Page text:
Brain tumour cases prompt uni building closure

Brain tumour cases prompt uni building closure

Royal Melbourne Institute of Technology (RMIT) has launched a second health and safety investigation in just five years, after seven staff members from the University’s Bourke Street campus were diagnosed with brain tumours. Five of the cases are not malignant. The top floors of the Tivoli building are set to be closed. All the staff involved have worked on those floors of the business faculty for up to 10 years. Workers on the floors, who include administration staff and lecturers, have been relocated while the investigation takes place. RMIT spokesman Steve Somogyi says some telecommunications transmitters have raised concerns. “However they have been there for quite some time, so they were there when the original investigation in 2001 was conducted, so we do not rule in or rule out any conclusions at this stage until the experts who are doing their studies give us their report,” he said. It is believed there is a mobile phone transmitter on the roof of the building. Tertiary Education Union state secretary Matt McGowan says at least five of the cases are not malignant, and there is no concern for students at this stage. “The majority of the staff who’ve been impacted have been there for 10 years, and this has come up after something like 10 years worth of service,” he said. “So we don’t believe it’s something that would impact on students, who are in and out of the building once every now and then.”

As for the phone tower cancer fears at the Melbourne Australia RMIT building I have to suggest that it is premature to point the blame at the cell phone towers on top of the RMIT building. The TV aerial shots of the building roof show the antennas mounted on a very tall and substantial equipment building immediately above the top floor where the majority of people with brain tumours worked. As my understanding is that the microwave transmissions go out horizontally and not directly down it is unlikely the cell phone antenna emissions have any significant role in possible EMR exposures to the people in the floor below.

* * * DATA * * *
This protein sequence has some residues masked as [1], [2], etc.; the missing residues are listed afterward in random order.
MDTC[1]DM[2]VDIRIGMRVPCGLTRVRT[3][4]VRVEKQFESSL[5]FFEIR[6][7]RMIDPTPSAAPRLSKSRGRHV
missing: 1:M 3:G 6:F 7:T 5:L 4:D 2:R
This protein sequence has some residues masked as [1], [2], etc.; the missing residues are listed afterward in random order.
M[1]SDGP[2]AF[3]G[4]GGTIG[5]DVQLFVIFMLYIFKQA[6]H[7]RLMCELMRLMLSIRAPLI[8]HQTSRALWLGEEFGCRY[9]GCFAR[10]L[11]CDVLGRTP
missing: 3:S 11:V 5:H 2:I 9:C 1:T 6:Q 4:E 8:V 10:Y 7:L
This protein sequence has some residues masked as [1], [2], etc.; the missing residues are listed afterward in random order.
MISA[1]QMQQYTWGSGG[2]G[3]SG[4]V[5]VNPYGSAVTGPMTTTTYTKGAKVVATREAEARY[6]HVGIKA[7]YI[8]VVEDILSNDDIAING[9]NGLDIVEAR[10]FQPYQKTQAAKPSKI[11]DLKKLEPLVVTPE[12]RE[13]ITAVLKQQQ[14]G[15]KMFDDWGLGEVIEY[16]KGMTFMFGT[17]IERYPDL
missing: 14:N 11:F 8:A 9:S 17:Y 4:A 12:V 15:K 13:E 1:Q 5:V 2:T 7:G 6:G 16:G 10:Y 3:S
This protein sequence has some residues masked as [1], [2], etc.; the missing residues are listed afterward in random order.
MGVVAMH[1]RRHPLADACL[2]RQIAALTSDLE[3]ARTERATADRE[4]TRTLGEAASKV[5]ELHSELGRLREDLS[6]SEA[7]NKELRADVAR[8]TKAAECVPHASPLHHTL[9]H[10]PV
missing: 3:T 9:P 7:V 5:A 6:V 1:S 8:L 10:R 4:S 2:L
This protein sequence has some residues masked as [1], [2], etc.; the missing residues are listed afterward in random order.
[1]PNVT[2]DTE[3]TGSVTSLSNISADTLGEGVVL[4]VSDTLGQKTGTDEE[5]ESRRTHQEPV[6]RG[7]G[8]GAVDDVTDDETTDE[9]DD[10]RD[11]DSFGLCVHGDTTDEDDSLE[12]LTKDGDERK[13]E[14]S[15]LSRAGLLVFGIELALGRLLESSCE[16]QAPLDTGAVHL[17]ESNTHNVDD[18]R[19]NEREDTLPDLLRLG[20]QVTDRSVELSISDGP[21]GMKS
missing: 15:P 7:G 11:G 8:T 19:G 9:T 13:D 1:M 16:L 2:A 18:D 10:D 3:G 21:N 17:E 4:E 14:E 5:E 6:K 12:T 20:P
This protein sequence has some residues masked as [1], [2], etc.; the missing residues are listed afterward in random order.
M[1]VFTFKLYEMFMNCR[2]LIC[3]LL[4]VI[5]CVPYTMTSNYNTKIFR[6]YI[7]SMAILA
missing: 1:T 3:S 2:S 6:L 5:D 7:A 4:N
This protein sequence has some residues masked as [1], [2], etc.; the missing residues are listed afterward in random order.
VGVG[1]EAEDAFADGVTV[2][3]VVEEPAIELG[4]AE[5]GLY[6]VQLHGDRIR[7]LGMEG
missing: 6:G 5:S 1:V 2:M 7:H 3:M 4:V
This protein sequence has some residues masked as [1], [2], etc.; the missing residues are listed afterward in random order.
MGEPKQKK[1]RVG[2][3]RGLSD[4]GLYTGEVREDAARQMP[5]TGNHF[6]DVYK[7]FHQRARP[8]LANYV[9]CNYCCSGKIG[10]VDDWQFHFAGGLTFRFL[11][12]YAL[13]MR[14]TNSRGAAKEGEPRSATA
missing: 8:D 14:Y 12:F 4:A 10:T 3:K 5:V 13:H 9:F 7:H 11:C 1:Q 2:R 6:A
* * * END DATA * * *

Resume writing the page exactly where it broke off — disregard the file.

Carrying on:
Besides the equipment to power the antennas the equipment building would most likely house the air-conditioning equipment, elevator lift motors (generating transients) and possibly a building electrical sub-station, as well as lots of electrical cabling in the ceiling of the top floor.

So people working on the top floor underneath the equipment building are very likely getting a good dose of ELF "dirty electricity" with high voltage transients, harmonics, and RF all riding on the 50 Hz power supply. So perhaps this is more of a headache for the power utility guys than the Telcos!

As far as an ELF connection with brain tumours there is the 1994 study By Theriault et al, from McGill University. The initial analysis of the data collected from three electric utilities found that workers who had the greatest exposures to magnetic fields had twelve times the expected rate of astrocytomas, a type of brain tumour, based on a small number of cases.

Following a message I sent out on the bioelectromagnetics list on the RMIT building controversy, several comments were posted that are quite relevant to the case and dispute the understanding that being directly underneath a cellphone antenna facility means the RF/MW levels are minimal. As one technician said to me just yesterday: "If you have a cell phone antenna on the roof of a building, the safest place to be is below".

From Charles Claessens:

"Christian Bornkessel did some measurements in Germany and found that beneath (also inside houses and under) mobile phone masts, there was substantial HF radiation, and in the order of the Swiss immision values." Download the report at:

And from Jean-Pierre Lentin:

"This a the familiar "misconception" (or blatant lie) propagated by the cell phone operators. In my experience as a science writer specialising in bio-electromagnetics, I've been told many times by certified experts (sometimes working for the phone companies - but recently retired) that every time they had to measure emissions from cell phone relays on the floor below (supposedly the "safest place"), exposition was much higher than predicted by calculations. The causes are unclear - under-estimation of secondary lobe, reflections by metallic structures or other synergistic effects, but the fact is clear : the floor below is definitely not a safe place !"